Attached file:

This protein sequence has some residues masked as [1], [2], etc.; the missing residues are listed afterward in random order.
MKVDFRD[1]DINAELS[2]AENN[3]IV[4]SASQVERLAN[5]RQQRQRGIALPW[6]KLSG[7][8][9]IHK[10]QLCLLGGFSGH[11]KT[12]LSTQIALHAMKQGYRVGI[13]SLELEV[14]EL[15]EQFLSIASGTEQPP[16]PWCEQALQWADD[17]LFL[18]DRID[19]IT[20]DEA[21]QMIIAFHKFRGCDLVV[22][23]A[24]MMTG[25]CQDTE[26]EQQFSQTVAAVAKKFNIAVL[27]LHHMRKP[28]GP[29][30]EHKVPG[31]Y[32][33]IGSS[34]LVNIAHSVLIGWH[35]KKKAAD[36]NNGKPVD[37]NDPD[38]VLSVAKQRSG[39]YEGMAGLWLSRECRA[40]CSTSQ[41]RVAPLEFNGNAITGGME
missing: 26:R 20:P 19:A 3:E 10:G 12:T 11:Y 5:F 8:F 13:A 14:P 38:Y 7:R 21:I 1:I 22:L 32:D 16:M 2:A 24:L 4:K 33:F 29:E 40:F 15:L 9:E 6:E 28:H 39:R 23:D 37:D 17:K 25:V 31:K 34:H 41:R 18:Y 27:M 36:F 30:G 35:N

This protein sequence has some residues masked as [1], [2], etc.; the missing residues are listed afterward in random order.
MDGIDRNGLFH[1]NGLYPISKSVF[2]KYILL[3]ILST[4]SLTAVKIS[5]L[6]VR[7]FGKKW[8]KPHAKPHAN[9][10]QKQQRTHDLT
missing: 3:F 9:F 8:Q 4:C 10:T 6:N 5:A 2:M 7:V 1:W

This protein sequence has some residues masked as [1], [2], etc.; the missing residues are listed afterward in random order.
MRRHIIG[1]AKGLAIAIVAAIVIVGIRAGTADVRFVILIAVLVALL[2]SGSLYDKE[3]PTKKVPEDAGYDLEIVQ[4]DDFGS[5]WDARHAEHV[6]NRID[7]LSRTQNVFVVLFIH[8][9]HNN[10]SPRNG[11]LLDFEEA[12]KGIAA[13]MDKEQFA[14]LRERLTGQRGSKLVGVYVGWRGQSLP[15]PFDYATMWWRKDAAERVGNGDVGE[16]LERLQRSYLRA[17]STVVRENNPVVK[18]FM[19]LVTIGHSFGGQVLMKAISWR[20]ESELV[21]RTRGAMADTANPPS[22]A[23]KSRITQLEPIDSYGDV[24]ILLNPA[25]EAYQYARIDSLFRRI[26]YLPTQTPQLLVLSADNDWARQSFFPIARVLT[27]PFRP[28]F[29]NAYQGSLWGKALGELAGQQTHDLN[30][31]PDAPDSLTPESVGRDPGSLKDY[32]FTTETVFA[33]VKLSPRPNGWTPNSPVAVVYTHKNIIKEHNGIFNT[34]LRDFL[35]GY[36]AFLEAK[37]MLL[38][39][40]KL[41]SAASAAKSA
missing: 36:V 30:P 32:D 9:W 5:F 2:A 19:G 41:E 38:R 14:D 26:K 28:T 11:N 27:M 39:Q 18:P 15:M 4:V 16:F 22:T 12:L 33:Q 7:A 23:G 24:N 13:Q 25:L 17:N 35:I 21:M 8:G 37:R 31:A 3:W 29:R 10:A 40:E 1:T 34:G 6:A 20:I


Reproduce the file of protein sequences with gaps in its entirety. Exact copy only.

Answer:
This protein sequence has some residues masked as [1], [2], etc.; the missing residues are listed afterward in random order.
MKVDFRD[1]DINAELS[2]AENN[3]IV[4]SASQVERLAN[5]RQQRQRGIALPW[6]KLSG[7][8][9]IHK[10]QLCLLGGFSGH[11]KT[12]LSTQIALHAMKQGYRVGI[13]SLELEV[14]EL[15]EQFLSIASGTEQPP[16]PWCEQALQWADD[17]LFL[18]DRID[19]IT[20]DEA[21]QMIIAFHKFRGCDLVV[22][23]A[24]MMTG[25]CQDTE[26]EQQFSQTVAAVAKKFNIAVL[27]LHHMRKP[28]GP[29][30]EHKVPG[31]Y[32][33]IGSS[34]LVNIAHSVLIGWH[35]KKKAAD[36]NNGKPVD[37]NDPD[38]VLSVAKQRSG[39]YEGMAGLWLSRECRA[40]CSTSQ[41]RVAPLEFNGNAITGGME
missing: 26:R 20:P 19:A 3:E 10:G 12:T 11:Y 5:F 8:F 13:A 14:P 38:Y 7:R 21:I 1:I 22:L 32:D 16:M 2:A 24:L 4:K 33:F 29:E 40:F 15:L 9:E 6:E 28:H 39:R 23:D 37:D 17:K 25:V 31:K 34:H 41:R 18:Y 27:M 36:F 30:G 35:N

This protein sequence has some residues masked as [1], [2], etc.; the missing residues are listed afterward in random order.
MDGIDRNGLFH[1]NGLYPISKSVF[2]KYILL[3]ILST[4]SLTAVKIS[5]L[6]VR[7]FGKKW[8]KPHAKPHAN[9][10]QKQQRTHDLT
missing: 3:F 9:F 8:Q 4:C 10:T 6:N 5:A 2:M 7:V 1:W

This protein sequence has some residues masked as [1], [2], etc.; the missing residues are listed afterward in random order.
MRRHIIG[1]AKGLAIAIVAAIVIVGIRAGTADVRFVILIAVLVALL[2]SGSLYDKE[3]PTKKVPEDAGYDLEIVQ[4]DDFGS[5]WDARHAEHV[6]NRID[7]LSRTQNVFVVLFIH[8][9]HNN[10]SPRNG[11]LLDFEEA[12]KGIAA[13]MDKEQFA[14]LRERLTGQRGSKLVGVYVGWRGQSLP[15]PFDYATMWWRKDAAERVGNGDVGE[16]LERLQRSYLRA[17]STVVRENNPVVK[18]FM[19]LVTIGHSFGGQVLMKAISWR[20]ESELV[21]RTRGAMADTANPPS[22]A[23]KSRITQLEPIDSYGDV[24]ILLNPA[25]EAYQYARIDSLFRRI[26]YLPTQTPQLLVLSADNDWARQSFFPIARVLT[27]PFRP[28]F[29]NAYQGSLWGKALGELAGQQTHDLN[30][31]PDAPDSLTPESVGRDPGSLKDY[32]FTTETVFA[33]VKLSPRPNGWTPNSPVAVVYTHKNIIKEHNGIFNT[34]LRDFL[35]GY[36]AFLEAK[37]MLL[38][39][40]KL[41]SAASAAKSA
missing: 36:V 30:P 32:D 9:W 5:F 2:A 19:G 41:E 38:R 14:D 26:K 28:T 11:N 27:M 39:Q 18:P 15:M 4:V 16:F 22:T 12:L 33:Q 7:A 23:G 24:N 13:Q 25:L 17:N 35:I 21:M 8:G 37:R 31:A 3:W 29:R 10:A 40:E 1:T 34:G 6:A 20:I